Black Science #1 Review

by @DocBenway on Nov 28, 2013

Anarchist scientists delve into Black Science, rescue a scantily-clad fish lady from leering frog bastards then teleport to their next adventure. Kirk and Dr. Who can eat Grant McKay’s dust!

The Good

The jump in point for a new science fiction comic book is always tough. It takes a serving of a spectacular setting, advanced technology, and freaky aliens with a dash of interesting characters to entice readers to invest in some new universe. Rick Remender’s got the recipe right on this one. The main character, Grant McKay, spends nearly the entire book running through an alien-invested, fourth-dimensional crazy town which keeps the action meter pegged. All the while, McKay’s internal monolog provides all the narration we need to get tuned into the key players and general concepts of this new world. Anything else we need to know was already in Previews or spelled out in lieu of fan mail on the last page. Mateo Scalera provides crisp renderings of the (presumably) permanent characters and devotes a lot of effort to those a-hole frog dudes and the fish folk even though they’ll be gone after the next dimensional jump. I was all-in before McKay wielded a severed frog head with a bioelectric tongue like good ol’ Indiana Jones. Looks like Image has another sci-fi hit on their hands.

The Not So Good

I’m more of an order via Previews than peruse the Wednesday new books kind of guy and that’s what keyed me into this one. I read what I’d bet was Remender’s elevator pitch to Image and placed my order. I wish I’d ordered more copies (like I do on many Image first issues) since this one sold out and is headed for a second printing. Unless the art grabs you, this would be tough book to identify as a solid read based on shelf appeal. My only beef inside the book has to do with McCay’s rescue of the fish-lady slave/exotic dancer. It winds up working out for him, but considering the time constraints he was operating under, it seemed like an odd decision. Maybe actions like this define McCay. I guess we’ll just have to read more to figure that out.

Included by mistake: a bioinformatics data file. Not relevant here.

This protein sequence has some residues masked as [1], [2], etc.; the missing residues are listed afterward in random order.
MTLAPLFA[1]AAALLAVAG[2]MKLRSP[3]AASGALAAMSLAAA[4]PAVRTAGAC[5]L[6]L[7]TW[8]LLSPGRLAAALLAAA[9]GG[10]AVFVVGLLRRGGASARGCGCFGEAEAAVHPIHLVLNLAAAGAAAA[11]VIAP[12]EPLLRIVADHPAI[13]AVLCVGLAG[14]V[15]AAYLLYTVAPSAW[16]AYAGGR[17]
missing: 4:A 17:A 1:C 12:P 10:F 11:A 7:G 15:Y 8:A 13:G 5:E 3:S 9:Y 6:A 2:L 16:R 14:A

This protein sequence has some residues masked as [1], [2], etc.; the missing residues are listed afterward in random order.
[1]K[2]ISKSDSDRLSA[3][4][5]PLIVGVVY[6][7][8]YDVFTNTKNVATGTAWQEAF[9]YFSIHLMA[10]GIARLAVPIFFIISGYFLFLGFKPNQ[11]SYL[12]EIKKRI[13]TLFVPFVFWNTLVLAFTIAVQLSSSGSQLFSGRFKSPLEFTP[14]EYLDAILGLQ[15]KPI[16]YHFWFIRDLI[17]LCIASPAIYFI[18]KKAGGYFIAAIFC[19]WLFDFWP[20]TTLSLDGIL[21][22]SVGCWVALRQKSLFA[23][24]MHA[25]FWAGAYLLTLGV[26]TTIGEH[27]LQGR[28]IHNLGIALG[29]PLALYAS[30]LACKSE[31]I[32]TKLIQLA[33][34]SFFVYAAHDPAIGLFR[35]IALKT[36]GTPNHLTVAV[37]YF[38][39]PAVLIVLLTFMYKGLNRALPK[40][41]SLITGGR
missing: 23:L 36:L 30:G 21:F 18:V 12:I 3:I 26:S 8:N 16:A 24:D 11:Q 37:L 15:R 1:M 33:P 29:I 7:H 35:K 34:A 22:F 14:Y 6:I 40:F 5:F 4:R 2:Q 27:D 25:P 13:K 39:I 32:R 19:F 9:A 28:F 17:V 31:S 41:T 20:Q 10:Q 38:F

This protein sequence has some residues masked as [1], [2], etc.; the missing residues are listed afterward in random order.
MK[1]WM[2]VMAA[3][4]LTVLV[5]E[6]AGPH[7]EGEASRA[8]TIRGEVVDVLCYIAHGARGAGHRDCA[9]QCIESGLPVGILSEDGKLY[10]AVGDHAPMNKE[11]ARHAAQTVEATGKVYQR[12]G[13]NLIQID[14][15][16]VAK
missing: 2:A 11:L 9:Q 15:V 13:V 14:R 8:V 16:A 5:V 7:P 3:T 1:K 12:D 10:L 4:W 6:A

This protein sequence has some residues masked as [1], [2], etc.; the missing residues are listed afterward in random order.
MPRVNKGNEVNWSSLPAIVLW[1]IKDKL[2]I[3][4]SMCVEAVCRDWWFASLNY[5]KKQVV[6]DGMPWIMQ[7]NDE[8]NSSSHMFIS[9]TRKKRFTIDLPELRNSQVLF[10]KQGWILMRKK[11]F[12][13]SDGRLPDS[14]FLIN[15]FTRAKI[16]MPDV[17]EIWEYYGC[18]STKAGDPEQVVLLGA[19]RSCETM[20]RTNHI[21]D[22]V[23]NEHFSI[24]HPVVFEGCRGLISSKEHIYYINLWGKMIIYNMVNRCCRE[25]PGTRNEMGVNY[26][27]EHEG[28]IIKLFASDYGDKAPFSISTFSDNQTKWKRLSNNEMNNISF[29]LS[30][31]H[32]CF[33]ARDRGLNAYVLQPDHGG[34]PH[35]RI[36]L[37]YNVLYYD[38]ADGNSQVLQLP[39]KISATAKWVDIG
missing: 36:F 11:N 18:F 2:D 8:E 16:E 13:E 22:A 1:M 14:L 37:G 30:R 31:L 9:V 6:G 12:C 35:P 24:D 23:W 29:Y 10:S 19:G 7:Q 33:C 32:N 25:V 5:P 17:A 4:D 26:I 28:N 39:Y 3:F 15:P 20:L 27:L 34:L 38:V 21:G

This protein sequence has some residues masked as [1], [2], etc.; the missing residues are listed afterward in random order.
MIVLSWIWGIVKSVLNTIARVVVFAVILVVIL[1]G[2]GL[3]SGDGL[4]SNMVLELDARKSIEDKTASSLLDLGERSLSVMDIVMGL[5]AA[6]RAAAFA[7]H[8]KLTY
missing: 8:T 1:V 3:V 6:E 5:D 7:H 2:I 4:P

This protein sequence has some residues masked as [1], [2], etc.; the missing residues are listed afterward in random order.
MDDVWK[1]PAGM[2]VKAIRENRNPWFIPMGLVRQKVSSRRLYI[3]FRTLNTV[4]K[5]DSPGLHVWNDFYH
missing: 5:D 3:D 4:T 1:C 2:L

The Bottom Line

Perpetual action and plenty of unanswered questions will have me waiting for the next installment of Black Science. Move over Saga and East meets West, there’s another sci-fi hit on Image’s roster.

4.5 / 5
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Black Science #1
Released November 27, 2013
Writer Rick Remender
Artist Matteo Scalera
Cover Artist Matteo Scalera

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